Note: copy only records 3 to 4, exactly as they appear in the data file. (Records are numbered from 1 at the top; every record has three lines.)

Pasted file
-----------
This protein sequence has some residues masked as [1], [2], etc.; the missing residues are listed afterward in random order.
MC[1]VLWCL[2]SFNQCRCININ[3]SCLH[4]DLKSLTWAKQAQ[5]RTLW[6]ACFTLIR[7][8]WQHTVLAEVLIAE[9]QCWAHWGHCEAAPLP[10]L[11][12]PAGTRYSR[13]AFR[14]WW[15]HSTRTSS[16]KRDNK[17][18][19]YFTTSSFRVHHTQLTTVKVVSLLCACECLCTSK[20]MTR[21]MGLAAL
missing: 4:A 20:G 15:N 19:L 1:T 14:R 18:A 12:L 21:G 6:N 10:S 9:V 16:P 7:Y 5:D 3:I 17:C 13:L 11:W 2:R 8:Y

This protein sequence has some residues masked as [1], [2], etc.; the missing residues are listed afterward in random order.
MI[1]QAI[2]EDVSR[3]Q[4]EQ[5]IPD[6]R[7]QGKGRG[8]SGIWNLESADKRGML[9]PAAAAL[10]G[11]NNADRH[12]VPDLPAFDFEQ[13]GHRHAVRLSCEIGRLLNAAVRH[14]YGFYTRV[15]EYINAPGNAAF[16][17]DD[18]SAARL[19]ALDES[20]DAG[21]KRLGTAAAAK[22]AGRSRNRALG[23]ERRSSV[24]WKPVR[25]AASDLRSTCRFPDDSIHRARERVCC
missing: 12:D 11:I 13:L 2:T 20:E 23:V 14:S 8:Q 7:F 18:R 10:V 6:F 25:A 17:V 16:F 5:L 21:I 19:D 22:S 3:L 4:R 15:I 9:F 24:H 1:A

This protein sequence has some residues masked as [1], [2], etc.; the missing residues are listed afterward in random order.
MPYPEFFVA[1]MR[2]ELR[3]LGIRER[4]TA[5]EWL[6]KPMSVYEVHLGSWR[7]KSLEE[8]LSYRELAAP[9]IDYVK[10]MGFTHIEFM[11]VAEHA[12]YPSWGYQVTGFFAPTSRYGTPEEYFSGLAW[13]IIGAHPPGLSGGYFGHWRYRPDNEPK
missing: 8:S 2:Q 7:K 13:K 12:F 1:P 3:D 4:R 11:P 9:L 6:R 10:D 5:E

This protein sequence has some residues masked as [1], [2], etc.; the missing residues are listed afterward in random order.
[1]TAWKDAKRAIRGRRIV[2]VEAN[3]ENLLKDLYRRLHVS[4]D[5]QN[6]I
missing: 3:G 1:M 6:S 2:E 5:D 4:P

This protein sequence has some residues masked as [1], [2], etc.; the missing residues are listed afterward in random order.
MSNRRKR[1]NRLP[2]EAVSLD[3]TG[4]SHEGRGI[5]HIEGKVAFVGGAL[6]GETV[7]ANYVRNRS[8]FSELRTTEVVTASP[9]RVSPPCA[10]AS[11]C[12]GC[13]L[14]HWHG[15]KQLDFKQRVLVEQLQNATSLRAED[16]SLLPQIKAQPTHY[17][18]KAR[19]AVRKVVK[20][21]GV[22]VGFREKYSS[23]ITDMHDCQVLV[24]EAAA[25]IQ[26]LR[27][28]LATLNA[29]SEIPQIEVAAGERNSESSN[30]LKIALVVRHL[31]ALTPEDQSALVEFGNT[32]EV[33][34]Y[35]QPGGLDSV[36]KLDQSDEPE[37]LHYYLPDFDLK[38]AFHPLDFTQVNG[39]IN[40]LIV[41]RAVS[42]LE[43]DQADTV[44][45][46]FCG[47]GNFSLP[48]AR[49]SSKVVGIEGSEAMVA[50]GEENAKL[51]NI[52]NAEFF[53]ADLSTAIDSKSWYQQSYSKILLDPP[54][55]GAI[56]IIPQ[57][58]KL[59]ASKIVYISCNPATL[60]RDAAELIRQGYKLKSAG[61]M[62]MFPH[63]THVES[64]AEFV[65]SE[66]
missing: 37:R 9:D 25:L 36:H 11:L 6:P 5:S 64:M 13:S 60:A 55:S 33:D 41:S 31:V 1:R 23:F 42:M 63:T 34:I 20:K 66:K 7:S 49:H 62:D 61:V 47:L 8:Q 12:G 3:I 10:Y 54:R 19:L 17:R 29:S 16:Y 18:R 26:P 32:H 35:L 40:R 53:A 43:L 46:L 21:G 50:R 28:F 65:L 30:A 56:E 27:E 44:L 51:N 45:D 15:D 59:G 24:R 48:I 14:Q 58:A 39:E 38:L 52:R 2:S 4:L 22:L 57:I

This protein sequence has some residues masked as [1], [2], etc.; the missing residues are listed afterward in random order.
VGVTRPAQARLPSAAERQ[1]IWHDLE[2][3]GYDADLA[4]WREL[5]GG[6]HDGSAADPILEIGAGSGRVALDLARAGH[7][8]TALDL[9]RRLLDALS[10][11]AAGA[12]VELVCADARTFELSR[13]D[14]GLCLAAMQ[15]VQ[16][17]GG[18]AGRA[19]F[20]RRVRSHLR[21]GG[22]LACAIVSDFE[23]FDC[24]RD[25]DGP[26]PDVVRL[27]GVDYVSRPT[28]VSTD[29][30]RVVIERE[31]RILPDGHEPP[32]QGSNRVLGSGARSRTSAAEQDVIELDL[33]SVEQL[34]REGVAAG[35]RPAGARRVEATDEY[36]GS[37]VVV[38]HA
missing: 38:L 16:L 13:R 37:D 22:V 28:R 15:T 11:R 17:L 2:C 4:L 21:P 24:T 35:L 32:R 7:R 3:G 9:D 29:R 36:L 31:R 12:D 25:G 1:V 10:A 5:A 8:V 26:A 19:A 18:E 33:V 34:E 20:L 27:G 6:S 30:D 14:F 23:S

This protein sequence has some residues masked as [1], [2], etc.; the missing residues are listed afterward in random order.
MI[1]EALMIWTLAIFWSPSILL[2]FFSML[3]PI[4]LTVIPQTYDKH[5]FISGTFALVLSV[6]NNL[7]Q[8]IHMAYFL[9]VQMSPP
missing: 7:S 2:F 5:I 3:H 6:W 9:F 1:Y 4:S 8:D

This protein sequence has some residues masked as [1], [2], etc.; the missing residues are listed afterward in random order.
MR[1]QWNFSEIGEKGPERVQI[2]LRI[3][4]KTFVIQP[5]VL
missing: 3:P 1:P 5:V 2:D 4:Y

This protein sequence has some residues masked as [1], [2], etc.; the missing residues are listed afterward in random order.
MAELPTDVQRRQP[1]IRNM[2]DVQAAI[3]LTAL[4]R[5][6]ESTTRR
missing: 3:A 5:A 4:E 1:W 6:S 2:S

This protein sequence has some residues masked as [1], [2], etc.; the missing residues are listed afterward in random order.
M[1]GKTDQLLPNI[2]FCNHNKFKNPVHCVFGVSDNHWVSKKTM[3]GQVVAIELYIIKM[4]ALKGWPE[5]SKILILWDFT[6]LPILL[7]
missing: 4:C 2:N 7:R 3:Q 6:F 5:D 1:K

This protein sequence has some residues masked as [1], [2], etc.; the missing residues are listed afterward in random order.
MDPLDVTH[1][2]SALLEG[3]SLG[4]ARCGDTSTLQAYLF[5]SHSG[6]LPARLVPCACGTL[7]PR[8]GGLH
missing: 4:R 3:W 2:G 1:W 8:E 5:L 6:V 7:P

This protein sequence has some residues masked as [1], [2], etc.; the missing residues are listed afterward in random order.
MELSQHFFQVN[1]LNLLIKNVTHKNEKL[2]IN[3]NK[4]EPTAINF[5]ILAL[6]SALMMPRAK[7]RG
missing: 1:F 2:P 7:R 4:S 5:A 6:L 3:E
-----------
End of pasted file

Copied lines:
This protein sequence has some residues masked as [1], [2], etc.; the missing residues are listed afterward in random order.
MPYPEFFVA[1]MR[2]ELR[3]LGIRER[4]TA[5]EWL[6]KPMSVYEVHLGSWR[7]KSLEE[8]LSYRELAAP[9]IDYVK[10]MGFTHIEFM[11]VAEHA[12]YPSWGYQVTGFFAPTSRYGTPEEYFSGLAW[13]IIGAHPPGLSGGYFGHWRYRPDNEPK
missing: 8:S 2:Q 7:K 13:K 12:F 1:P 3:D 4:R 11:P 9:L 6:R 10:D 5:E

This protein sequence has some residues masked as [1], [2], etc.; the missing residues are listed afterward in random order.
[1]TAWKDAKRAIRGRRIV[2]VEAN[3]ENLLKDLYRRLHVS[4]D[5]QN[6]I
missing: 3:G 1:M 6:S 2:E 5:D 4:P